Blackwood

Viv Wilby checks out this small-scale, atmospheric British chiller 

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File Blackwood under English rural gothic. Debut feature director Adam Wimpenny claims descent from a distinguished lineage: Don’t Look Now is cited as a key inspiration, and indeed, if you’ve seen the first ten minutes of Nic Roeg’s 1972 masterpiece, you’ll have an idea of the look and palette of this film. Autumn mists; hard rain on a pond; children running through dead leaves; a dark pastoral.

Like Don’t Look Now, Blackwood is an exploration of a fractured and fragmented family with a supernatural twist, although the set up owes more to Stephen King than to Daphne du Maurier. As in The Shining, a troubled man moves with his wife and young son to a place of rural isolation only to be tormented by terrifying sounds and visions which threaten to push him towards a complete psychological breakdown.

The man in this case is Ben Marshall (Ed Stoppard), an academic who moonlights as a TV historian in the Dan Snow style. Recovering from a nervous breakdown, and determined to make a fresh start, he takes a job at a second-rate university and buys Blackwood, an oversized and impractical country pile surrounded by dense woodland. But any equilibrium is soon disturbed by some unwelcome intrusions: a disturbed army veteran (Russell Tovey) who hangs around the grounds, the surprise reappearance of Marshall’s louche shagger mate (Greg Wise) and, in between all this, spooky paintings, frazzled electrics, rattling doorknobs, glimpses of masked children and whimpering in the cellar.

Marshall sets out to uncover the source of this spiritual turbulence, his suspicions focused on Tovey’s ex-soldier, whose wife and kids have mysteriously vanished, and the eccentric local priest (also ex-army and played effectively by Paul Kaye) who might be aiding and abetting Tovey’s murderous impulses.

Of course this is not quite the case, and there’s a final-reel twist that offers a neat conclusion, even if intelligent moviegoers will see it coming before it plays out.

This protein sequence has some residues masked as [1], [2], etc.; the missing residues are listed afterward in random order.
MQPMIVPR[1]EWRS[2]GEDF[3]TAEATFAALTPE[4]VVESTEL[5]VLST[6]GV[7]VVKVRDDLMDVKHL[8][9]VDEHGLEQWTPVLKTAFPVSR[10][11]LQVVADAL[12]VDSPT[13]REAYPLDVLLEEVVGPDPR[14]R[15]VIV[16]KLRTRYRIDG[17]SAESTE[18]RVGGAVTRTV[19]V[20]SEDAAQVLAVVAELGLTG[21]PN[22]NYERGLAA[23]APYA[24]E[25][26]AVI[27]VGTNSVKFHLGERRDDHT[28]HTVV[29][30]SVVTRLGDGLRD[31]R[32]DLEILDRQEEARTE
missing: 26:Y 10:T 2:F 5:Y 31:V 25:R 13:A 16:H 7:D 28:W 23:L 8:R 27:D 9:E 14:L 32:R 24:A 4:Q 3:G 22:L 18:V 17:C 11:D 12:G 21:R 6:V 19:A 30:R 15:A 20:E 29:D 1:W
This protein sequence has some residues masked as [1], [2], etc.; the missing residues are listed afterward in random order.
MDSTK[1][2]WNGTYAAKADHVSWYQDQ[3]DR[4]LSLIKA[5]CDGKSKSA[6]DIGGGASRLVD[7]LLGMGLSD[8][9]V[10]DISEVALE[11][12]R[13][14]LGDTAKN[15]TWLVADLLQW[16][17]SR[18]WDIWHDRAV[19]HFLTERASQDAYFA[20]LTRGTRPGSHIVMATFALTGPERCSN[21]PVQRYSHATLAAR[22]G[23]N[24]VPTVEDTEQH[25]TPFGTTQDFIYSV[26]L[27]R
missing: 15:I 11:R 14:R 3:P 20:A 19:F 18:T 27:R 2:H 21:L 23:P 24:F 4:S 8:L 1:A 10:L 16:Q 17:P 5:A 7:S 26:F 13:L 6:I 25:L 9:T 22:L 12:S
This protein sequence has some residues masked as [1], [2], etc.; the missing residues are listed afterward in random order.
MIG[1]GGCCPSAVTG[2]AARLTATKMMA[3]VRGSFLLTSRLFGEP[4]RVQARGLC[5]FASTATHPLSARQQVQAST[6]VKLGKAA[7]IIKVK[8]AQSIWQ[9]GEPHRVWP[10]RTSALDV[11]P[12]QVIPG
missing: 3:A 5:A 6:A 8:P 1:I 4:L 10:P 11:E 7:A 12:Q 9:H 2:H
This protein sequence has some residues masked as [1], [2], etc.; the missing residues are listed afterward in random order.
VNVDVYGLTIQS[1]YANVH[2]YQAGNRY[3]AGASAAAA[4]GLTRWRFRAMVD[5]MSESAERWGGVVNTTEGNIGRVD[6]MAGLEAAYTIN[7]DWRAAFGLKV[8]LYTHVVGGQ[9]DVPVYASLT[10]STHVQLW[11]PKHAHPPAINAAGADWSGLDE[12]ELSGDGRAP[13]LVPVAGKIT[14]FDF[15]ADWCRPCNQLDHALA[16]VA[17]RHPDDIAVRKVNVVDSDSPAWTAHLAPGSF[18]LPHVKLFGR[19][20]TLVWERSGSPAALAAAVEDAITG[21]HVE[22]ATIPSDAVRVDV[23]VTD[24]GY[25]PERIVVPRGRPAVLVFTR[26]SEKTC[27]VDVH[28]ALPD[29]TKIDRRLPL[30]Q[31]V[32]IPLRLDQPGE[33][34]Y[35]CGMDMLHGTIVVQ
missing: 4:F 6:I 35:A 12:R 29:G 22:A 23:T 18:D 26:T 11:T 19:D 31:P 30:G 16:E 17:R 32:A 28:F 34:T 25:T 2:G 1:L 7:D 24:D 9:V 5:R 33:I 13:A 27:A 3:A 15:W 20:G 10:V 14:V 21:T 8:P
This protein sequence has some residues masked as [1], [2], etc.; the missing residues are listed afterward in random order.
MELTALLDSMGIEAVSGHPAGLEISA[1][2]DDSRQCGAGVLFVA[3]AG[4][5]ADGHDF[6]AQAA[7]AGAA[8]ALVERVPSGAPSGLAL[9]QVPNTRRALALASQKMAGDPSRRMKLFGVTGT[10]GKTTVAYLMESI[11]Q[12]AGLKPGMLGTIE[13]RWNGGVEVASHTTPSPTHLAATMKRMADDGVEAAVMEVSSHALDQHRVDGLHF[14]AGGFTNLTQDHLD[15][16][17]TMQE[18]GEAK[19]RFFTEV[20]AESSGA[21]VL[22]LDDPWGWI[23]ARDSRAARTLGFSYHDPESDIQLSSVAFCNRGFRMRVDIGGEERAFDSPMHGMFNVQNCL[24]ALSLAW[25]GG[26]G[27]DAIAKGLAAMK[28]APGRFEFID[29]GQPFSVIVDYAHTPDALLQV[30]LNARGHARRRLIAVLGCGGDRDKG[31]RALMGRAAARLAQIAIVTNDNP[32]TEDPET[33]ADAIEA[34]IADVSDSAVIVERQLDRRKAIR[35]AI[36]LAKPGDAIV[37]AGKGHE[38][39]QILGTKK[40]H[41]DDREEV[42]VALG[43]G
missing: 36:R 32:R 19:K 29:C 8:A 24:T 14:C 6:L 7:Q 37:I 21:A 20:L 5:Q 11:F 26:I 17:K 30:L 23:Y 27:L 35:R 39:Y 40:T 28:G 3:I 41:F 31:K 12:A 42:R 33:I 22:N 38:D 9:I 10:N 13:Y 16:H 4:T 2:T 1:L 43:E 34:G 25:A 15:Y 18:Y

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As clever and pleasing as this narrative payoff is, it can’t compensate for Blackwood’s lack of originality or interest. It’s difficult to see who this film is for: genre fans will find it tame, derivative and lacking in wit, and its weak characterisation and clumsy dialogue don’t allow it to work as a sophisticated psychological thriller.

It also lumbers under the burden of a very obviously B-list cast. Ed Stoppard is an unlikeable leading man, grouchy and abrasive, and while the filmmakers are clear that this is intentional, it doesn’t help to have no one to root for. He and Sophia Myles (as his wife Rachel) never convince as a believable family unit (again, that might be the point, but it makes it harder for us to care). Russell Tovey is wasted in an underwritten part. Greg Wise’s turn as a boorish and cocky academic rival is faintly embarrassing and it’s only really Paul Kaye who emerges with any credit.

There are occasional nods towards social satire, specifically the ambitions, anxieties and complacency of the middle classes. Marshall is as much weighed down and worried by the size of his mortgage and his professional come-down as he is by the sight of a bloody billhook. It’s a shame the script doesn’t run with this idea as I think the time is ripe for a Squeezed Middle  horror film. Couldn’t someone have drowned in a vat of Farrow & Ball (French Grey) or had their hand mangled in a pasta machine? That would at least have been funny.

Blackwood opens in selected cinemas today

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